Abdelhady now proceeds pro se. Yet she is “not automatically subject to the very liberal standards afforded to a non-attorney pro se plaintiff because an attorney is presumed to have a knowledge of the legal system and needs less protections from the court.” Robinson v. Howard Univ., Inc., 335 F. Supp. 3d 13, 22 (D.D.C. 2018) (cleaned up), aff’d sub. nom., Robinson v. Wutoh, 788 F. App’x 738 (D.C. Cir. 2019). For starters, Abdelhady is practicing member of the D.C. Bar. See Compl. ¶ 55; Affidavit of Hdeel Abdelhady (Abdelhady SMJ Aff.) ¶ 12, ECF No. 26-5. More, Abdelhady began proceeding pro se after substantive briefing on Defendants’ dispositive motions had finished. See ECF No. 41. Thus, Abdelhady‘s pleadings are not entitled to the special solicitude that courts ordinarily give to pro se parties.
The court proceeded to dismiss a claim against GWU under the Racketeer Influenced and Corrupt Organization (RICO) Act, 18 U.S.C § 1962, by “acting as an enterprise to make money and subvert the [WCA].” This claim included the allegation that GWU dangled a judgeship before the lower court judge.
Abdelhady also entered a claim of negligent infliction of emotional distress based on a special relationship. The court found that she failed to show that “(1) the defendant has a relationship with plaintiff, or has undertaken an obligation to the plaintiff, of a nature that necessarily implicates the plaintiff’s emotional well-being, (2) there is an especially likely risk that the defendant’s negligence would cause serious emotional distress to the plaintiff, and (3) negligent actions or omissions of the defendant in breach of that obligation have, in fact, caused serious emotional distress to the plaintiff.” Hedgepeth v. Whitman Walker Clinic, 22 A.3d 789, 810-11 (D.C. 2011) (en banc).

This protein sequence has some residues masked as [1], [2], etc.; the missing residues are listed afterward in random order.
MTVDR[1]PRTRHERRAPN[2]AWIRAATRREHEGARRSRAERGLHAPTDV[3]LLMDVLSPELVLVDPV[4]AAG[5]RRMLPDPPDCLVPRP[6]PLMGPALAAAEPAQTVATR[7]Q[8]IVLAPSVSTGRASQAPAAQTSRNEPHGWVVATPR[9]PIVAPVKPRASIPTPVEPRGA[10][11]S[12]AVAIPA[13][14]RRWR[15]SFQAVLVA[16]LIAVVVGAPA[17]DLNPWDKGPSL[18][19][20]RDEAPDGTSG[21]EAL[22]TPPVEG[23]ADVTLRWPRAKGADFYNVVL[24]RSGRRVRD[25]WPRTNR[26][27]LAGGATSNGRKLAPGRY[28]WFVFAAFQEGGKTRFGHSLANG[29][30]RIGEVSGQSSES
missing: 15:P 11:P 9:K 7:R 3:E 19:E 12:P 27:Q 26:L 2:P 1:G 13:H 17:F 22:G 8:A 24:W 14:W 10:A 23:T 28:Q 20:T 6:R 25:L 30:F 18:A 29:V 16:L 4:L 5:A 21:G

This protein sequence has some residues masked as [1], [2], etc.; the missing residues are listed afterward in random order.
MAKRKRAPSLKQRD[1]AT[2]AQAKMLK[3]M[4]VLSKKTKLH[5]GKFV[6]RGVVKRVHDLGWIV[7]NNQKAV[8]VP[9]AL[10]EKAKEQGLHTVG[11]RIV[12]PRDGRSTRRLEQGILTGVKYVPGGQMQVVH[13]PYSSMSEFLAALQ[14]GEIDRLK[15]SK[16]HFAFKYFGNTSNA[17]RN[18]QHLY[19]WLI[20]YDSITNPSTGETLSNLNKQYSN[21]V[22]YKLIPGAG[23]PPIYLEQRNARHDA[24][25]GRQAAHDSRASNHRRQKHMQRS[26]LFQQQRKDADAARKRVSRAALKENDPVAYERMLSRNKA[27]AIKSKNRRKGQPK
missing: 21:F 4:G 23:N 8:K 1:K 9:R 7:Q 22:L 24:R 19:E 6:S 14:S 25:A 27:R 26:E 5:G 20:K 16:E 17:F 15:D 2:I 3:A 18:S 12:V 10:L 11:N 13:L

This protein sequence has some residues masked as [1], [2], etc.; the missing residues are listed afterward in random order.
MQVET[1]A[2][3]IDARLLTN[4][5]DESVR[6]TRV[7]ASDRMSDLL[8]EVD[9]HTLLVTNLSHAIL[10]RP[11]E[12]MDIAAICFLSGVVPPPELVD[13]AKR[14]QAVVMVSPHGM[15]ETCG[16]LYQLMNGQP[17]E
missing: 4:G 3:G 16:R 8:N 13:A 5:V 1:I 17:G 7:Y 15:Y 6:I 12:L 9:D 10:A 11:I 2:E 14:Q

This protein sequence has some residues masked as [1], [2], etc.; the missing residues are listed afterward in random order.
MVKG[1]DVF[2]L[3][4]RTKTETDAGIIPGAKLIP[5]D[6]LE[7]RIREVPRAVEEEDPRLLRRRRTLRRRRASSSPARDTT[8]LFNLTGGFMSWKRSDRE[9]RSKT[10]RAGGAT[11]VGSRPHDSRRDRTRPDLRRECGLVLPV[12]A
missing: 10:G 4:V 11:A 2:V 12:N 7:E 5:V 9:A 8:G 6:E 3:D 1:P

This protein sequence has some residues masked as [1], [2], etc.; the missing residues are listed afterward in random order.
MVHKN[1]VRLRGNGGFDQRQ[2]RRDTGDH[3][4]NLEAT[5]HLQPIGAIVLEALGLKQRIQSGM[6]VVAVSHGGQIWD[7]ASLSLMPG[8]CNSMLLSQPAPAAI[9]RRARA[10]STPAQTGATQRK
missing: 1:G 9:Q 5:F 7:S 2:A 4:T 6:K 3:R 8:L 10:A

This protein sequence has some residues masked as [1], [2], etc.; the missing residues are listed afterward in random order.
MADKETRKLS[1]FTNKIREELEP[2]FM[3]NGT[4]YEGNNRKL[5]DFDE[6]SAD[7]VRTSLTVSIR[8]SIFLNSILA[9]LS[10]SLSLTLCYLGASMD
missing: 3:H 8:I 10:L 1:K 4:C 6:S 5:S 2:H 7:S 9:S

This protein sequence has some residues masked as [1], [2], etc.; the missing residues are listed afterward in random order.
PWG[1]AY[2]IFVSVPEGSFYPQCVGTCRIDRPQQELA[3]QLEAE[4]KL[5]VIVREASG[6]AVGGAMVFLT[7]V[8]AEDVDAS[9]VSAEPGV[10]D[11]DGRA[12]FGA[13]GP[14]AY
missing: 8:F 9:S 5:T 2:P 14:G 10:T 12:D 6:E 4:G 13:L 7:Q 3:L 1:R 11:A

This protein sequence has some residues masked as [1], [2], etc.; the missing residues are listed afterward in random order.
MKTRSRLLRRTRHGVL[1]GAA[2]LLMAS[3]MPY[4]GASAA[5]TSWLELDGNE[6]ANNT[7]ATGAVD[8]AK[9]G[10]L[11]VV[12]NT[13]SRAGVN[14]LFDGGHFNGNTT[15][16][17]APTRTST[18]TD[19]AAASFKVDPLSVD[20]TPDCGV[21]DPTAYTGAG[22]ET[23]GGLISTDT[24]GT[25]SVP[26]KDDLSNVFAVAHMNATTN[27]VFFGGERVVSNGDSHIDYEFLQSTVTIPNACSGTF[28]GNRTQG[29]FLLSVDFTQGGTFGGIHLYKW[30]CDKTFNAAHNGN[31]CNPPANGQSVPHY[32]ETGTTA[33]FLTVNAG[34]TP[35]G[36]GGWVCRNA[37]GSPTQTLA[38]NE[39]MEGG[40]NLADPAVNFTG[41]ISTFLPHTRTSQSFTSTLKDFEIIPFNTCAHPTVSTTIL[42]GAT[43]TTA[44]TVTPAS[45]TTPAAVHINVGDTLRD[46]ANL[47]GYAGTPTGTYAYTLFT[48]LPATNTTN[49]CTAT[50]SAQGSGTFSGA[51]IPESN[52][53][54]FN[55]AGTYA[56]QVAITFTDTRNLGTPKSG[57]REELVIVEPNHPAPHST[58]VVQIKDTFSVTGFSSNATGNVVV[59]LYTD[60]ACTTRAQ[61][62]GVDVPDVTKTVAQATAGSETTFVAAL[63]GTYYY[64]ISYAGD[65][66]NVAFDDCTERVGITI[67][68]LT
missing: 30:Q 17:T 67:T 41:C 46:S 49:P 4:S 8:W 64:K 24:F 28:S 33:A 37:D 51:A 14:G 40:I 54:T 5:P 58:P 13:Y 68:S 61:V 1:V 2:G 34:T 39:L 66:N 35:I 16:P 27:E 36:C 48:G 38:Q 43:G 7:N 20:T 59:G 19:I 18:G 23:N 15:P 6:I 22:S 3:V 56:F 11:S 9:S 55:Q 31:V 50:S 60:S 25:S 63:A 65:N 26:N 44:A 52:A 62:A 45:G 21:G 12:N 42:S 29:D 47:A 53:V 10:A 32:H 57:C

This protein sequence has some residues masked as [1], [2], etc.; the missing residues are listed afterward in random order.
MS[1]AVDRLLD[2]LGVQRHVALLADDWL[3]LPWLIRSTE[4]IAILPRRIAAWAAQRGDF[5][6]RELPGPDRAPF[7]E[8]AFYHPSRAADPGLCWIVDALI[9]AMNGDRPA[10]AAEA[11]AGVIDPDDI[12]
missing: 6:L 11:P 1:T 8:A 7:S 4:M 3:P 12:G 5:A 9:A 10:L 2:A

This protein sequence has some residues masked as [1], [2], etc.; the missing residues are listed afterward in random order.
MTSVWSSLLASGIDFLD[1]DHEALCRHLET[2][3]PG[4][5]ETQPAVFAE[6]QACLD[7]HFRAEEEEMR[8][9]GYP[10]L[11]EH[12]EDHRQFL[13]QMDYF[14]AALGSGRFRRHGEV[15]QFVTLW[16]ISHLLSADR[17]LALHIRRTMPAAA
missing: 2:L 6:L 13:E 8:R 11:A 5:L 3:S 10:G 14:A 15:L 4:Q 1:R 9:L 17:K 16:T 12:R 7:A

Abdelhady alleged that a special relationship exists because GW “undertook an obligation to [her] . . . to act in compliance with both its own and the [WCA’s] policies and procedures.” She also claims that GW’s status as a landowner creates a special relationship. Both claims were rejected.
Abdelhady‘s employment and work-related injury did not give rise to a special relationship. The D.C. Court of Appeals teaches that “most cases claiming negligent infliction of emotional distress have arisen—as we think will continue to arise—in the context of doctor-patient relationships.” Hedgepeth, 22 A.3d at 813. This is so because in the doctor-patient context “the emotional well-being of others is at the core of, or is necessarily implicated by, the undertaking.” Id. On the other hand, “many other relationships, even if they involve fiduciary obligations, generally will not come within the rule, because neither the purpose of the relationship nor the fiduciary’s undertaking is to care for the plaintiff’s well-being; rather the object of the engagement is to obtain a financial, commercial or legal objective.” Id.
Abdelhady has failed to allege that she and Defendants were engaged in “a relationship or undertaking . . . that necessarily implicates [her] emotional well-being.” The special relationship that Abdelhady describes is merely an employment relationship. And it is well established that “merely alleging an employer-employee relationship forecloses any special relationship liability.” Nor is there any reason to think that it is “especially likely that serious emotional distress will result from” negligence in the administration of her workers’ compensation claim.
The case is Abdelhady v. George Washington Univ., 2022 U.S. Dist. LEXIS 216915.